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ART INSTALLATION IN BROWN MEMORIAL PARK HONORS FIRST RESPONDERS

6/6/2018, noon | Updated on 6/6/2018, noon
A temporary art installation, We Honor You, was recently on display in Brown Memorial Park to honor 200 first responders ...
A temporary art installation, We Honor You, was recently on display in Brown Memorial Park to honor 200 first responders who live or serve in the Greater Chatham community.

Art Installation in Brown Memorial Park Honors First Responders

BY KATHERINE NEWMAN

A temporary art installation, We Honor You, was recently on display in Brown Memorial Park to honor 200 first responders who live or serve in the Greater Chatham community. We Honor You was a collaborative effort between the Greater Chatham Initiative (GCI), the Greater Chatham Alliance, and the Brown Memorial Park Advisory Board.

“We did an installation to honor the first responders and it really grew out of the fact that my father was a police officer and he was killed in the line of duty. I just thought it would be great to celebrate the first responders who live and serve in the community. The whole purpose was to acknowledge them, honor them, and appreciate them for their service,” said Nedra Sims Fears, executive director of GCI.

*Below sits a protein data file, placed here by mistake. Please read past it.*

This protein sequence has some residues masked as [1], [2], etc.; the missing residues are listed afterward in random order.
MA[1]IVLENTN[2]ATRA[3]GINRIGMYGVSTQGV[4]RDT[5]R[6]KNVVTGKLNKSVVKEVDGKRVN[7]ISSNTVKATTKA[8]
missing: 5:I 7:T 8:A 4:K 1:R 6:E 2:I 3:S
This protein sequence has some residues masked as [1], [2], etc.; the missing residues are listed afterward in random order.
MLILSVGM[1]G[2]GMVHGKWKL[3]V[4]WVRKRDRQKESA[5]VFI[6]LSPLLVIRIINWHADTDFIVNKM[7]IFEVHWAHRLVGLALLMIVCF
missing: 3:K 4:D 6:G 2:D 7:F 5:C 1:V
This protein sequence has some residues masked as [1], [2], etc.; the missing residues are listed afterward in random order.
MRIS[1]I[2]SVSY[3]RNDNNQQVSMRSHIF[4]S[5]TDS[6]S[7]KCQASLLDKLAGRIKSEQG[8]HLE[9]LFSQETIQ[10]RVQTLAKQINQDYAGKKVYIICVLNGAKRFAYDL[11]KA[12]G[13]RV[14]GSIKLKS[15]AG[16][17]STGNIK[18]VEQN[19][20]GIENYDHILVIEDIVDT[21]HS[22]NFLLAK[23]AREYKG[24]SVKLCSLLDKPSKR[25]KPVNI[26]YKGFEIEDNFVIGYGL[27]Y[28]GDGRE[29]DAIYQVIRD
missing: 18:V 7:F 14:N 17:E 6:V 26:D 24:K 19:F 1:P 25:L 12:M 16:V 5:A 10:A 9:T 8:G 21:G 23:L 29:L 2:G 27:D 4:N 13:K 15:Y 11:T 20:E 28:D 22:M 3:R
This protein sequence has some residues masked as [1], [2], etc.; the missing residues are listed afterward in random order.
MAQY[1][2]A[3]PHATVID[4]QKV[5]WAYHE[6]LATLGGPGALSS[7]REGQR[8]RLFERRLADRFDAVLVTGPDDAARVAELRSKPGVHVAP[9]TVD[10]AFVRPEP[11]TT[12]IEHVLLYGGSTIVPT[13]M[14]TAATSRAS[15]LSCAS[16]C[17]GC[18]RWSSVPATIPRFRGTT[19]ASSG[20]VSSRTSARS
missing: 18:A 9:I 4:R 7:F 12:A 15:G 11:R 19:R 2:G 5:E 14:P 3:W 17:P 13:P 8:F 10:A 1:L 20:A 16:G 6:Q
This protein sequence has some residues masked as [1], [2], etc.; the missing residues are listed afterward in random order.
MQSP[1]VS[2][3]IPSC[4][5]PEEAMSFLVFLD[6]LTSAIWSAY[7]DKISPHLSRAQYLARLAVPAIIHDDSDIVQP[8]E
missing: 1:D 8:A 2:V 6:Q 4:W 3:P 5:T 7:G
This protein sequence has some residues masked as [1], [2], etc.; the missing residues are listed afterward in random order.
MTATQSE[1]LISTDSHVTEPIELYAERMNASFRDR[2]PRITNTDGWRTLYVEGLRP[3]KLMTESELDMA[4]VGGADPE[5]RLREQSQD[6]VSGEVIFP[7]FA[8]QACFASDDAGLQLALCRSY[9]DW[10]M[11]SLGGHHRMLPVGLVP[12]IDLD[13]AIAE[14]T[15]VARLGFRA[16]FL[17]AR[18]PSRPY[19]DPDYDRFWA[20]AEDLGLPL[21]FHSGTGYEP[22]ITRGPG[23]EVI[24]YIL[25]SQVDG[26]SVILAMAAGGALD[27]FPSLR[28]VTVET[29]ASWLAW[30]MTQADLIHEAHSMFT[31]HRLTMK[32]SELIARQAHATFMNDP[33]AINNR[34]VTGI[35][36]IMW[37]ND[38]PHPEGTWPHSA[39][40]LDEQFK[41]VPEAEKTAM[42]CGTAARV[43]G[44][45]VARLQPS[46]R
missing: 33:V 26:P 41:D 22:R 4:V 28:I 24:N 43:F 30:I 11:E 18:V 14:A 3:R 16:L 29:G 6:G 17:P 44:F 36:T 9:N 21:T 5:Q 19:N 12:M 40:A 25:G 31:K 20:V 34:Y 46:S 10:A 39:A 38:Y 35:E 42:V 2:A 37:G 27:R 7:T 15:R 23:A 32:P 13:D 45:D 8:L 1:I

To prepare for the installation, 200 first responders from the community, past and present, were selected and 200 signs were made. The front of the signs said “We Honor You” along with a police, fire, and paramedic shield. The back of each sign gave the name of a first responder from the Greater Chatham community.

“The visual part of the installation really struck me as wonderful. When you stood back, it reminded me almost of a memorial in Washington D.C. because it was laid out so well. It was a wonderful event to show the firefighters and the other responders how we felt as a community to honor them,” said Ora Jackson, member of the Brown Memorial Park Advisory Board.

Brown Memorial Park is named after Sidney Brown who was a firefighter for Engine Company 75 on the south side of Chicago. Brown died on August 9, 1983, when he rushed into a burning house. Brown was the first African American firefighter to die in the line of duty in Chicago, according to the Chicago Park District.

“I thought that it was a great way to kick off summer in this beautiful park. I grew up playing over there and to see how the community is coming together to improve the community and including first responders in that I thought was very significant,” said Ghian Foreman, president of the Chicago Police Board.

During the installation, Sixth Ward Alderman Roderick Sawyer, came to show his support for the community and first responders.

“I wanted to show support for all of our first responder, police, firefighters, and paramedics who take care of us when times are severe and when we are running away from danger, they are running into the fray and helping us on a really personal level,” said Sawyer. “It is extremely important for us to continue to show support and love for those that continue to work for us on an emergency basis.”

While organizing the art installation, Fears found that there are about 1600 first responders that serve the Greater Chatham area and hopes to be able to honor all of them next year.